As you say that you agree what AoA did was wrong and that the picture should be removed, it would also seem that you disagree, at least to some degree, to the argument that he is presenting.

    Personally, I think it is that same exact kind of thinking that allows various levels of bullying to continue on in schools across the US, especially in regards to LGBT students.

  39. @Sc00ter:

    I’ve re-read all your comments here, trying to glom onto what you think I’ve misunderstood.

    Here’s what I think you’re saying: We should not post pictures of our children on the internet. If we do, we can’t be too surprised or upset if some asshole ganks the picture for their own twisted uses.

    If that is not what you’re saying, please clarify your point. I don’t want to argue against a straw man. Or get too emotional.

  40. @the Procrastinatrix: No, that is not what I said at all. Let me list my points.

    1. AoA using the pic is wrong. Not because it’s a pic of her kid (I agree it’s bad, but that’s not what makes it wrong, just stupid), but because they don’t own the rights to the pic. By uploading the pic to their photo gallery on facebook they have to agree that they own the rights to the pic.

    2. The argument should be that they used a copywritten pic without permission, and that they’re issuing threats. What the pic is, and who the threats are against shouldn’t matter.

    3. By Elyse posting a pic of her kid on this specific article AoA can create a link to it on facebook and use that pic as the preview picture. This would be a lot harder to get FB to remove due to the fact that are using is based on the facebook linking thing and that’s the way it’s meant to work.

    4. They are using the pic with her kid to make things all emotional, that seems to be part of Elyse’s argument in her post. But then she uses a pic of her kid to make her appeal just as emotional. You can’t condem somebody’s actions, only to use those same actions to further your own goal. Note, that I’m not saying that this argument can clearly get emotional, it can, and has. But to “stoop to their level” in a way doesn’t help. There’s more than enough facts to win this argument that you don’t need to pull the “what about my child” card.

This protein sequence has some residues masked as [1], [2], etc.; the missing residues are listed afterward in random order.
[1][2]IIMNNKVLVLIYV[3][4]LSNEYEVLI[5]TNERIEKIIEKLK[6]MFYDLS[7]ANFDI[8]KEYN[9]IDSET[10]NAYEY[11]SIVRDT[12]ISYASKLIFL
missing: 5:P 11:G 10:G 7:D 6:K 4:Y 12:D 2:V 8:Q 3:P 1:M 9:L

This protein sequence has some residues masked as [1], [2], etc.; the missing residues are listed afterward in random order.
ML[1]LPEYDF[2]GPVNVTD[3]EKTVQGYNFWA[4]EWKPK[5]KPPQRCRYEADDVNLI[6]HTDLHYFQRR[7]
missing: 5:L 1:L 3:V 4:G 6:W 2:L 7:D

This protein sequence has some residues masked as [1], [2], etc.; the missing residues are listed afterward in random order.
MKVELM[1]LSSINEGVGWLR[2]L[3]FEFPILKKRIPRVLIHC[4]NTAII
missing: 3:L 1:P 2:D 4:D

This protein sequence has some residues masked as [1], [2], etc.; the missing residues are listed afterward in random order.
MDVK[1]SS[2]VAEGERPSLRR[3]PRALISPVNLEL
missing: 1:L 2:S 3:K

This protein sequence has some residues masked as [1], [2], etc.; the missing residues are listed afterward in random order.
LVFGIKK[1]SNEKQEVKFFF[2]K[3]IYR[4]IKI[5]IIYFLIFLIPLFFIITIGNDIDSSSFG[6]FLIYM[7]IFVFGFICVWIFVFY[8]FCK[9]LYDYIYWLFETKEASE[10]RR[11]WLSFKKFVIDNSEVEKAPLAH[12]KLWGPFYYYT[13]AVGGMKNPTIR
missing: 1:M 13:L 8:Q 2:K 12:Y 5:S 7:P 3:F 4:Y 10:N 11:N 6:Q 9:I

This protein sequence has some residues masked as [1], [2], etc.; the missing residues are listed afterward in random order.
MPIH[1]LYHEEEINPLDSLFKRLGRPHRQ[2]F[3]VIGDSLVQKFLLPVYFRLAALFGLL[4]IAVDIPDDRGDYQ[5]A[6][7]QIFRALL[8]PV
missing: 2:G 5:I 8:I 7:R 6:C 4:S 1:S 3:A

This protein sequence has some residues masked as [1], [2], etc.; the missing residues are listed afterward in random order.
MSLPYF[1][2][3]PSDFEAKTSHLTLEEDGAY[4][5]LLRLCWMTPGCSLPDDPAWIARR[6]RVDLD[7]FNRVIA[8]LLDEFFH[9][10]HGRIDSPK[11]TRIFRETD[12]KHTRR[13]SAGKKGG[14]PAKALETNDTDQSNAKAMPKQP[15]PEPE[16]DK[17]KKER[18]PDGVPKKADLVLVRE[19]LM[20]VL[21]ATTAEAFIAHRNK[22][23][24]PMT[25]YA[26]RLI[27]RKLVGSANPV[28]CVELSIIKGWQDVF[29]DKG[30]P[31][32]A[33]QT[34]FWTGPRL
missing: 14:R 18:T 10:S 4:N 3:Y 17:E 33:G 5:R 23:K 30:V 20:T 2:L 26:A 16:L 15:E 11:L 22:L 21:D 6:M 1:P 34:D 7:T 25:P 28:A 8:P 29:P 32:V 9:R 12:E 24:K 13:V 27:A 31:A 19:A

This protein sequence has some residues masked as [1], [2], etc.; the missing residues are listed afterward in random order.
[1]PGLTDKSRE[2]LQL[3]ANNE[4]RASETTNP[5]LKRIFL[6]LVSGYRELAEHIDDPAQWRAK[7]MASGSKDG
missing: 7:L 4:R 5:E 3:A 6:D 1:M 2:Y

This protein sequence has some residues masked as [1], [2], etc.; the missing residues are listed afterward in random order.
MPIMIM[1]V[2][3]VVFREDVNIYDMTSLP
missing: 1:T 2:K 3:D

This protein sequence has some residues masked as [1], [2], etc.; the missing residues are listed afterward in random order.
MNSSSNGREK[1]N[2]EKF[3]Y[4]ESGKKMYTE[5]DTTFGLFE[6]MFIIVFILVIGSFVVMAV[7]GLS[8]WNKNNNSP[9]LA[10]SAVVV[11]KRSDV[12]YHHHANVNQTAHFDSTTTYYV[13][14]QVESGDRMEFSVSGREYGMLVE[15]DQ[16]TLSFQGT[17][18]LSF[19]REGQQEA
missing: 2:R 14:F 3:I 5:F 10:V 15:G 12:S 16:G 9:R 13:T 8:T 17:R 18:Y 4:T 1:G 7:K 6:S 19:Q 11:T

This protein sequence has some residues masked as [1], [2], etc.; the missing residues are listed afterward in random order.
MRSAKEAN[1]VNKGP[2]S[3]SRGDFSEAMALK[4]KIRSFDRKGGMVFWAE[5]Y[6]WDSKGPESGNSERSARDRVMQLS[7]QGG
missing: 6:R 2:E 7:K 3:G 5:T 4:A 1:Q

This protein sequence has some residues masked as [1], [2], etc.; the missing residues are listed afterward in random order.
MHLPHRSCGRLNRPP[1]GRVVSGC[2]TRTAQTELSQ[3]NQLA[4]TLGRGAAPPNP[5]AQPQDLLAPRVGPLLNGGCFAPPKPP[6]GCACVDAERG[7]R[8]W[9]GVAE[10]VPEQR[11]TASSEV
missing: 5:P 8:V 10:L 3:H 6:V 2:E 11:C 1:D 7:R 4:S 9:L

You should be allowed to post pics anywhere you want, just make sure you don’t give up any rights to that image as a result.

  41. @Sc00ter:

    Thanks for the clarification. :-)

    1. Agreed.

    2. Disagree: It was *one* of the things that mattered to Elyse. You (or I or anyone else) can’t say it shouldn’t matter and that she has to leave it out of her argument for her argument to be valid.

    3. Disagree: Yes they can link to this post, but they could also link to anything she posts. So by saying she shouldn’t have put the picture in *this* post because they could link to it, it seems like you’re saying she shouldn’t post pictures of the kids at all.

    4: Disagree that she used the picture as an emotional appeal. I think (don’t know, just guessing) that she used the pic to demonstrate that she gets to choose where and when her baby’s picture is used. I also think/guess she used it to show off the new Hug Me t-shirts and hopefully sell a few more of them and very skillfully turning this whole fucked up business into an opportunity to do some good.

    The problem that I see with your argument and that of delphi-ote is that you’re telling her she “doing it wrong”. There are gray areas to this situation, and you seem to want to keep it black and white. It’s not that I’m misunderstanding you, it’s that I’m disagreeing with you.

  42. @Sc00ter:

    “You can’t condem somebody’s actions, only to use those same actions to further your own goal.”

    But Elysse didn’t at all use those same actions to further her own goal. The actions used are a little bit more complicated than simply an appeal to emotion. The appeal to emotion used on the FB post was to a very specific emotion, malice.

    Elysse condemned the action of using her daughter’s photo to incite hatred, bullying, and intimidation towards. In contrast, Elysse used the photo of her daughter on her own website to elicit the opposite emotion, would you not agree? So, can you really argue that Elysse was doing what she was condemning AoA for doing? If she did what she condemned AoA for doing, she would have posted a picture of a child of an AoA member with the intention of having that picture ridiculed. That would have been performing the same action that she was condemning.

    Emotions and even appeals to emotion are not necessarily bad, even for skeptics, depending on the context in which they are used. We aren’t talking here about using an appeal to emotion to try to argue against scientific data showing that thimerosal exposure does not correlate with autism, are we?

    I have to agree Ms. Procrastinatrix above that you are trying to maintain a black and white view on an issue that is really made up of several shades of gray.